11 Introduction (II)
A set of resources is transformed by an organizing system when the resources are described or arranged to enable interactions with them. Explicitly or by default, this requires many interdependent decisions about the identities of resources; their names, descriptions and other properties; the classes, relations, structures and collections in which they participate; and the people or technologies interacting with them.
One important contribution of the idea of the organizing system is that it moves beyond the debate about the definitions of “things,” “documents,” and “information,” with the unifying concept of “resource” while acknowledging that “what is being organized” is just one of the questions or dimensions that need to be considered. These decisions are deeply intertwined, but it is easier to introduce them as if they were independent.
We introduce six groups of design questions, itemizing the most important dimensions in each group:
What is being organized? What is the scope and scale of the domain? What is the mixture of physical things, digital things, and information about things in the organizing system? Is the organizing system being designed to create a new resource collection, catalog an existing and closed resource collection, or manage a collection in which resources are continually added or deleted? Are the resources unique, or are they interchangeable members of a category? Do they follow a predictable “life cycle” with a “useful life”? Does the organizing system use the interaction resources created through its use, or are these interaction resources extracted and aggregated for use by another organizing system? (“What Is Being Organized?”)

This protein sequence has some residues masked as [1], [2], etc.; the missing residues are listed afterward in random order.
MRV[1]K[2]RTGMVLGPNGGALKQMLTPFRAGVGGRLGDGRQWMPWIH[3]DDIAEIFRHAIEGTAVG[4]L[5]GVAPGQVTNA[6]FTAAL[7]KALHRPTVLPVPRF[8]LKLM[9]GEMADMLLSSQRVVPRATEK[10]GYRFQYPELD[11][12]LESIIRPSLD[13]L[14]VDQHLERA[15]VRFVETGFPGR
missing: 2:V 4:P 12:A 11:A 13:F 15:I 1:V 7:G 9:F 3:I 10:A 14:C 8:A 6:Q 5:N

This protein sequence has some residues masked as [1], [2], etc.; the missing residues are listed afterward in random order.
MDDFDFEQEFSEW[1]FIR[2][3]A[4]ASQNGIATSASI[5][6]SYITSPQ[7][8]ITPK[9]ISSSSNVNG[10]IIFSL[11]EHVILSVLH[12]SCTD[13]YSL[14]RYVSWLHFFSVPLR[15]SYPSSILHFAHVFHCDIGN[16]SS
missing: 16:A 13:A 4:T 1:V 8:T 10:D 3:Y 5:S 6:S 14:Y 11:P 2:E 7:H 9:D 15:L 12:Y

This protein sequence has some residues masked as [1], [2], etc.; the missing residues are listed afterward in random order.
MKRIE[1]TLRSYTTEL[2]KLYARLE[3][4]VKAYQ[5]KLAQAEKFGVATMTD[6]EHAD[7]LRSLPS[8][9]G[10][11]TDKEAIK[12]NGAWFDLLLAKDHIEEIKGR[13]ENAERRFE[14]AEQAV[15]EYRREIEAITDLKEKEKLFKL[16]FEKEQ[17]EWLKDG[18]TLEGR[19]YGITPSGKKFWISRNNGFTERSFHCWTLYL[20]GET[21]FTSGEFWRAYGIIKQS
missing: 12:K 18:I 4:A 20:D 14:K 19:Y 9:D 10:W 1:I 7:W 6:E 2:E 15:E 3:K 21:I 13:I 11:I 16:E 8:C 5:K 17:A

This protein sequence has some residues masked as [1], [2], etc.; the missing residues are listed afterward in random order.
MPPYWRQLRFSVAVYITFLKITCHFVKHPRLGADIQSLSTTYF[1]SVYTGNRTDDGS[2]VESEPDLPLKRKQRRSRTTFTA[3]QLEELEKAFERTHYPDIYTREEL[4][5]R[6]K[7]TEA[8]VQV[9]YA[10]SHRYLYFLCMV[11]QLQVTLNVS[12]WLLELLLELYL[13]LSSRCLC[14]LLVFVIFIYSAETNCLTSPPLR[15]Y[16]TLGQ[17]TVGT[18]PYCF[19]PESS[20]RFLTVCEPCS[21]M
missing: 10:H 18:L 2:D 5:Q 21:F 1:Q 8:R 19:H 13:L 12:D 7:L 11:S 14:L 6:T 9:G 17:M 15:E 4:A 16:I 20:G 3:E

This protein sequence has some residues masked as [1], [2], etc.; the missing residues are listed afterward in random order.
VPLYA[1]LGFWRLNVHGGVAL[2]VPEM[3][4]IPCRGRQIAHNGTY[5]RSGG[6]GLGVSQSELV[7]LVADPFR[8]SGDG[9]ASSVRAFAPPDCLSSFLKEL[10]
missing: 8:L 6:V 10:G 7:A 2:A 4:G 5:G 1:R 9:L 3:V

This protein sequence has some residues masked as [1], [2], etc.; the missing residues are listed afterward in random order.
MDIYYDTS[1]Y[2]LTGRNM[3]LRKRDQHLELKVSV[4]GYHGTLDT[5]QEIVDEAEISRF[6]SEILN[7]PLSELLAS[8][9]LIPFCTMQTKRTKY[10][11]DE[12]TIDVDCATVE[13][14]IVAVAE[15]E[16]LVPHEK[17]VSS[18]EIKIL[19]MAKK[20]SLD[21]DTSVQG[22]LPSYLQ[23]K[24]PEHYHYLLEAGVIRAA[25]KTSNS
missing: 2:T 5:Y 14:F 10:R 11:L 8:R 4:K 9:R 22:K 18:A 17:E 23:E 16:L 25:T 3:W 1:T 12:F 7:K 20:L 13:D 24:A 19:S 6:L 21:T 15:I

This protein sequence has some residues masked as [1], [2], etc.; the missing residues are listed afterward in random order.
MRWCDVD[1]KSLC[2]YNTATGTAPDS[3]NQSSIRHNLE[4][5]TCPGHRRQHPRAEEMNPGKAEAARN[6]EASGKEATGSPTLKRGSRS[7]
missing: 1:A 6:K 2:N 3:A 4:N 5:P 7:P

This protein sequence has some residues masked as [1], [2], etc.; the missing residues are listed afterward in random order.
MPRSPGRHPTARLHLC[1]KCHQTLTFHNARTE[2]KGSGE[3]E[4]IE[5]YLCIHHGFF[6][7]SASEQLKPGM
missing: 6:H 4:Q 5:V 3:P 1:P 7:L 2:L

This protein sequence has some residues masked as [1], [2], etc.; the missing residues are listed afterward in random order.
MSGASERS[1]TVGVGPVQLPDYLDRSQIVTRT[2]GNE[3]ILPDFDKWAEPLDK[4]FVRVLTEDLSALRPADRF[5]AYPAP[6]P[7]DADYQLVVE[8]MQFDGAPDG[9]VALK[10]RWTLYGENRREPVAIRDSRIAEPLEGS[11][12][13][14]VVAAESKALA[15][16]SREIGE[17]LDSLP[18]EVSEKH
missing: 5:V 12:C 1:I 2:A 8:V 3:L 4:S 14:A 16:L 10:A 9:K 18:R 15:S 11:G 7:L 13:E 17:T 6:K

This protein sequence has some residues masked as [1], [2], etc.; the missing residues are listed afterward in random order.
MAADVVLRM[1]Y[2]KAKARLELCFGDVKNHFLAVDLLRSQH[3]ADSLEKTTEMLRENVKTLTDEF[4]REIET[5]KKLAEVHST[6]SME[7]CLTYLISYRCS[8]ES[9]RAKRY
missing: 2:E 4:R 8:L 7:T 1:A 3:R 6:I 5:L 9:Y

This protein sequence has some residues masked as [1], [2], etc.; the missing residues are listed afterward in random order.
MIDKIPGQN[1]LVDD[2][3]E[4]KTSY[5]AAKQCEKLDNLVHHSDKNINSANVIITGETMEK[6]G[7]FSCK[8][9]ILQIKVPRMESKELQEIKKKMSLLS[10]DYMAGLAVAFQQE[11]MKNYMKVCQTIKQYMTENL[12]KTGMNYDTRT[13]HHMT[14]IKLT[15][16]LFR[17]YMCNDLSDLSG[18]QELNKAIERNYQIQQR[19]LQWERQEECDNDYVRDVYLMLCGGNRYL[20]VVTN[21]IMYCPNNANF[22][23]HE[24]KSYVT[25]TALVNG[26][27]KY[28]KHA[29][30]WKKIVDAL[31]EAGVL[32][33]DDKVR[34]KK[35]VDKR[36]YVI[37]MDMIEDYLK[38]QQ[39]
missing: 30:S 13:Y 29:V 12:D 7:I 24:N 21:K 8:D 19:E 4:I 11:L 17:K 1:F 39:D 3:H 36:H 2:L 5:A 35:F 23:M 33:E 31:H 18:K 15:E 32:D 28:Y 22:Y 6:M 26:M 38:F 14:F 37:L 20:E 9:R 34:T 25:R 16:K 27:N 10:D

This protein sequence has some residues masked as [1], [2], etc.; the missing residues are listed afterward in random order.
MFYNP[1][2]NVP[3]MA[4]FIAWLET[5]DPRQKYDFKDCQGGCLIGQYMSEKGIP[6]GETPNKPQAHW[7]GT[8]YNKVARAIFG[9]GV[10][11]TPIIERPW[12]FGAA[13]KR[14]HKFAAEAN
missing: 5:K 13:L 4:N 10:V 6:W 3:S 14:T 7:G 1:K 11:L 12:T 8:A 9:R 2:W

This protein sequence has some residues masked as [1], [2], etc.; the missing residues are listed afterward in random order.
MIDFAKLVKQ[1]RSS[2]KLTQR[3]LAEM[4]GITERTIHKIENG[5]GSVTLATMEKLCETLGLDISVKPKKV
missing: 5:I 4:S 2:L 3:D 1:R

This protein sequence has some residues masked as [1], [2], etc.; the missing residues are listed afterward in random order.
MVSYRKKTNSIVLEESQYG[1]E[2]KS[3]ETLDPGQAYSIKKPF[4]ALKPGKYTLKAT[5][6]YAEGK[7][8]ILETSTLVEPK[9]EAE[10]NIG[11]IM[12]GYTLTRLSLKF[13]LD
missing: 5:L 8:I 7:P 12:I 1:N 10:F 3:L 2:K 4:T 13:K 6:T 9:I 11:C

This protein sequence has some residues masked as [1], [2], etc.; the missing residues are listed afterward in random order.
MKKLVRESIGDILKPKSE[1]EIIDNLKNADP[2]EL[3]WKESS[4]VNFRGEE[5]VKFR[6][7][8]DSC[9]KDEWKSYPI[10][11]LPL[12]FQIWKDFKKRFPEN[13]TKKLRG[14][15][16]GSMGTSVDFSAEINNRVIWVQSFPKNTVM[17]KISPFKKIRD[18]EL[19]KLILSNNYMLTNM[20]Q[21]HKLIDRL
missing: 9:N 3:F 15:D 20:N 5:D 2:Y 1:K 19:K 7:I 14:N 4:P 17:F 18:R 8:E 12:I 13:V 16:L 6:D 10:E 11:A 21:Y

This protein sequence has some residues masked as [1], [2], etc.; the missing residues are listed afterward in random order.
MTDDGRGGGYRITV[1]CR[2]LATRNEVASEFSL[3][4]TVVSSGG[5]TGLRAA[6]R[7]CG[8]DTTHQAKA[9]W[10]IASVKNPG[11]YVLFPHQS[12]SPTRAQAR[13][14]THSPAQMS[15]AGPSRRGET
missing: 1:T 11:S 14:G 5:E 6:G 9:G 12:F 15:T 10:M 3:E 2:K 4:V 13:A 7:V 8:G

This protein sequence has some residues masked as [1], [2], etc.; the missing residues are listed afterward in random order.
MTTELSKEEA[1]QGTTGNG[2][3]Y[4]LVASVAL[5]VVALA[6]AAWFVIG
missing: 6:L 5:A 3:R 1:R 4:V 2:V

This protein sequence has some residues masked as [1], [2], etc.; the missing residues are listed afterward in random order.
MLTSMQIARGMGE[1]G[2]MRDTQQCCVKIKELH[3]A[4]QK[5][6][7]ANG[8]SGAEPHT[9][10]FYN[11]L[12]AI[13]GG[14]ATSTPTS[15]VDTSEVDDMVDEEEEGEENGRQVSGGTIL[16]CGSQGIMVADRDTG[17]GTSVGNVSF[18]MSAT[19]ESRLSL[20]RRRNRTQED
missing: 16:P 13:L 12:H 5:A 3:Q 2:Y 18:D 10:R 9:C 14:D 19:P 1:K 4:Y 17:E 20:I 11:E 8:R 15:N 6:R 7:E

Why is it being organized? What interactions or services will be supported, and for whom? Are the uses and users known or unknown? Are the users primarily people or computational processes? Does the organizing system need to satisfy personal, social, or institutional goals? (“Why Is It Being Organized?”)
How much is it being organized? What is the extent, granularity, or explicitness of description, classification, or relational structure being imposed? What organizing principles guide the organization? Are all resources organized to the same degree, or is the organization sparse and non-uniform? (“How Much Is It Being Organized?”)